A good MUN opening speech goes straight to the point. The longer you take the more of a risk you run that they’ll find someone else to focus on like passing a note, writing an opening speech of their own, chatting to the delegate next to them, etc. Your strong opener is your Clashline.
Clashline – Your first few lines. It tells the listener what clash you want to focus on. Shouldn’t be more than 10 seconds.
Examples of Clashlines:
Syrian refugees who spent over three years in refugee camps should get work visas Countries should be responsible for their own epidemics The UN should send food aid to the people of North Korea
Clash explanation – Your next few seconds should explain why what you are speaking about is important by showing why your clash is the correct one.
Examples of Explanation: Clashline: “The UN should send unconditional food aid to the people of North Korea.” Explanation: “The leadership is stable and not looking to change any time soon. Life will continue the same for the elites as the people are starving. This is why the food should be sent now.”
This is a good example of getting straight to the point. Within four sentences we have a clear idea that human rights come second to the leadership of the DPRK. This clarity of Clashline and Explanation can be used in any MUN committee from the General Assembly, ECOSOC, DISEC, SOCHUM and WHO to the Security Council and even a crisis committee.
Information Facts in your speech always have a purpose. That purpose is almost always one of the following: – Show why your Clash is the most relevant – Show why your Call to Action will make the biggest difference – Explain why your country has the position it does – Disprove information brought by another delegate
Use of information to strengthen a speech
Clash: The UN should send unconditional food aid to the people of North Korea. Kim Jong Un is 35 years old. He’s not going anywhere anytime soon. At the same time, 10.5 million people, which is 41% of the total population, are undernourished. Life will continue the same for the elites as the people are starving.
You should describe your policy / solution halfway through your speech at the latest. This is because you need time to elaborate on your solution. No idea is clear in one sentence. You will need time to explain why it is important and why it is going to work.
Use of Call to Action
The United Nations should send 240 million tons of food aid to the Democratic People’s Republic of North Korea. This food should be sent over two years. 30 million should be sent every three months as long as Kim Jong Un abides by the following.
- Regular scheduled UN inspections every six months.
- Surprise inspections are accommodated.
This text can be turned into clauses for a draft resolution. The main idea is clear.
Closing your Opening Speech
After your Call to Action, a summary sentence can be a nice way to close your speech.
However, this should not come at the expense of your content or important details of your Call to Action. Style should never trump substance.
What if you have extra time in my opening speech?
If you find yourself with extra time in your opening speech, and you used the CIA format in your speech.
Do the following:
- Elaborate on additional points you didn’t get enough time to introduce.
- Set up ideas that you can follow up in your next speech.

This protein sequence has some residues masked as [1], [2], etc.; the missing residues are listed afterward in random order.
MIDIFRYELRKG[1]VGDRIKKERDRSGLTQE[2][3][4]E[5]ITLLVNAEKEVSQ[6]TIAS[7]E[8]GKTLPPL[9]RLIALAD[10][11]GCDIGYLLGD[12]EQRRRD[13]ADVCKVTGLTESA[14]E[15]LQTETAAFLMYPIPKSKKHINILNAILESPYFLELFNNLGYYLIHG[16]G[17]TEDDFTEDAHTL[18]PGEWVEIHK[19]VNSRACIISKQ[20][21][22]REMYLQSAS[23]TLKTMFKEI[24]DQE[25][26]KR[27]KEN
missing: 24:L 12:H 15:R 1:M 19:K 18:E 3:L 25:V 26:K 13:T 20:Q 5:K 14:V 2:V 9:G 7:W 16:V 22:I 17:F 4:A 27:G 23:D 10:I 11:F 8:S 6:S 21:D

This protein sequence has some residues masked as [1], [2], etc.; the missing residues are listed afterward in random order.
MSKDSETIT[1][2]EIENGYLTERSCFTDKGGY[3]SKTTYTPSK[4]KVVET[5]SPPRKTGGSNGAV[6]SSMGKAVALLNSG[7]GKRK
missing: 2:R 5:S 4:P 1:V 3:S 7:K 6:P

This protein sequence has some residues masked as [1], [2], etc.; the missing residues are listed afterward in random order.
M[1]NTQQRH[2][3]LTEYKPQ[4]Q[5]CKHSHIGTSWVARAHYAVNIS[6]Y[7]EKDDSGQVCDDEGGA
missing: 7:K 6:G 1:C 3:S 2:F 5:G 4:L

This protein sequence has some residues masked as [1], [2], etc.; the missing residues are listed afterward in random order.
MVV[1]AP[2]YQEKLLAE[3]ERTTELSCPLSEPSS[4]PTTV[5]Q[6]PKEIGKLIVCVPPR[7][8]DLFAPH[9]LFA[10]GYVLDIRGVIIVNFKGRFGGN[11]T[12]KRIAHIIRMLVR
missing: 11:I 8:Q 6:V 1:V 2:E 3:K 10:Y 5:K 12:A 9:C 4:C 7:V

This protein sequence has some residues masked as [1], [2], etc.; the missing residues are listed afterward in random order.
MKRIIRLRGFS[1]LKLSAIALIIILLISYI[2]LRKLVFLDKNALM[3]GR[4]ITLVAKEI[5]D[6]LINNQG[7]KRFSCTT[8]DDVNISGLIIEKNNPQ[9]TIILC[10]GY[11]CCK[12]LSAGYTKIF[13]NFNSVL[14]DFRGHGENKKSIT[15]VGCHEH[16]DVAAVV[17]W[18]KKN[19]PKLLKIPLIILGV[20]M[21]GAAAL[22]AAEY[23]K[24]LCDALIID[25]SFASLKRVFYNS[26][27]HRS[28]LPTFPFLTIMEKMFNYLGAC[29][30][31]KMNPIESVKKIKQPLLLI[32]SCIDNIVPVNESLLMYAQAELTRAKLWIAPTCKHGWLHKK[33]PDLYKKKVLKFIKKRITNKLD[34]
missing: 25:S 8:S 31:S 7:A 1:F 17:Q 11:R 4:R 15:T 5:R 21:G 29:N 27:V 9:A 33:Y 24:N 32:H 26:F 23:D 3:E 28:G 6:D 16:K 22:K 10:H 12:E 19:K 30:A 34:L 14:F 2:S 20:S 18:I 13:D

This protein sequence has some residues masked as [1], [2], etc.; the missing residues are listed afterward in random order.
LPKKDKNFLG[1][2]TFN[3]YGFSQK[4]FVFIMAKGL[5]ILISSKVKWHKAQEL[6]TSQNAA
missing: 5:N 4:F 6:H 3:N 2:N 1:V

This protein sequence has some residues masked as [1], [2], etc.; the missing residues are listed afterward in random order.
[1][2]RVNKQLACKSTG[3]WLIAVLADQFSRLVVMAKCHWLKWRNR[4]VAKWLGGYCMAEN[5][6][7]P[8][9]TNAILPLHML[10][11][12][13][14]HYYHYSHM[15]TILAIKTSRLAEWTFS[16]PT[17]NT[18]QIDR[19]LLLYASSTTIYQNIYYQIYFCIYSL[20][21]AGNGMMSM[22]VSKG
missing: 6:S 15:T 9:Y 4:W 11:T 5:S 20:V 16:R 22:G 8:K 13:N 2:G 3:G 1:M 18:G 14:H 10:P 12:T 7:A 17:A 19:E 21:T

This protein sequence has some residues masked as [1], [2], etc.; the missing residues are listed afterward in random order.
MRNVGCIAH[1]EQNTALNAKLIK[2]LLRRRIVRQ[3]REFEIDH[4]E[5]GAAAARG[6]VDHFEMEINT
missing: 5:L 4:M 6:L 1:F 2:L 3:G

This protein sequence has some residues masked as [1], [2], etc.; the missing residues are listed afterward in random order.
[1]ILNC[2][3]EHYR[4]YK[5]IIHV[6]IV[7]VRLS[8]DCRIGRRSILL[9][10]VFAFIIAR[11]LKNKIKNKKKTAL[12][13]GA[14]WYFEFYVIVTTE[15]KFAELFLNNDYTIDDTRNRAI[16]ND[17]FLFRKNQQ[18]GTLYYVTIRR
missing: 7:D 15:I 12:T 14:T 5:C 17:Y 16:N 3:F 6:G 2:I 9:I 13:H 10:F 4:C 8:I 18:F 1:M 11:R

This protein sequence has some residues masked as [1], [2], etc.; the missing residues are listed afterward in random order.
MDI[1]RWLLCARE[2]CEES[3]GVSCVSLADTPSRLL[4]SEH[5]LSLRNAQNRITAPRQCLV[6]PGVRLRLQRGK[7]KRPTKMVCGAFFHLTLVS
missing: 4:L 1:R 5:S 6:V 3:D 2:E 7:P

- Reinforce your main points.
- End your speech early if you really have nothing to add.
It should be rare to have extra time in your opening speech if you planned wisely, when you happen to find yourself with extra time use it strategically.
Types of MUN Topics
How it impacts your opening speech.
There are three types of MUN topics, Open, Semi-Open and Closed.
Types of MUN Topics:
Open Open topics are very broad and should be significantly narrowed to create the clash in an opening speech.
Example – Combatting the Slave Trade
This topic is very broad and could be about anything that has to do with slavery in the world today. What does slave trade mean? It could be child slavery, forced labor or the sex trade. It could be placed in the developed world or developing world. It could be about countries of origin, transit countries or destinations. To be debatable the opening speech needs to move from the topic to something specific to set the Clash.
Semi-Open Semi-Open topics are similar to open topics and should be narrowed and focused. They have more direction than open topics but you are still required to choose from a few directions to set the clash.
Example – The right to the internet of children in developing countries
There is an understanding of what types of countries and populations that we’re focusing on but there is still work needed to set a Clash. What ages are the children? Who is providing the internet, government, the UN or an NGO? What about the devices to use the internet?
Closed topics have a clear main clash. Most, or all, of the countries in the committee will fall onto one side or the other. For closed topics, countries without a clear point of view still need to pick a side before they can begin discussing the issue.
Example – Sending aid to the people of North Korea.
While you still need to decide what types of aid, how much and what conditions, the question of “should we send aid” is a yes or no question that each country should have an opinion on and which strongly influences their starting point in the discussion.
You can learn more about the three types of MUN topics here.
Below are MUN opening speech samples for an open and closed topic.
MUN Opening Speech Examples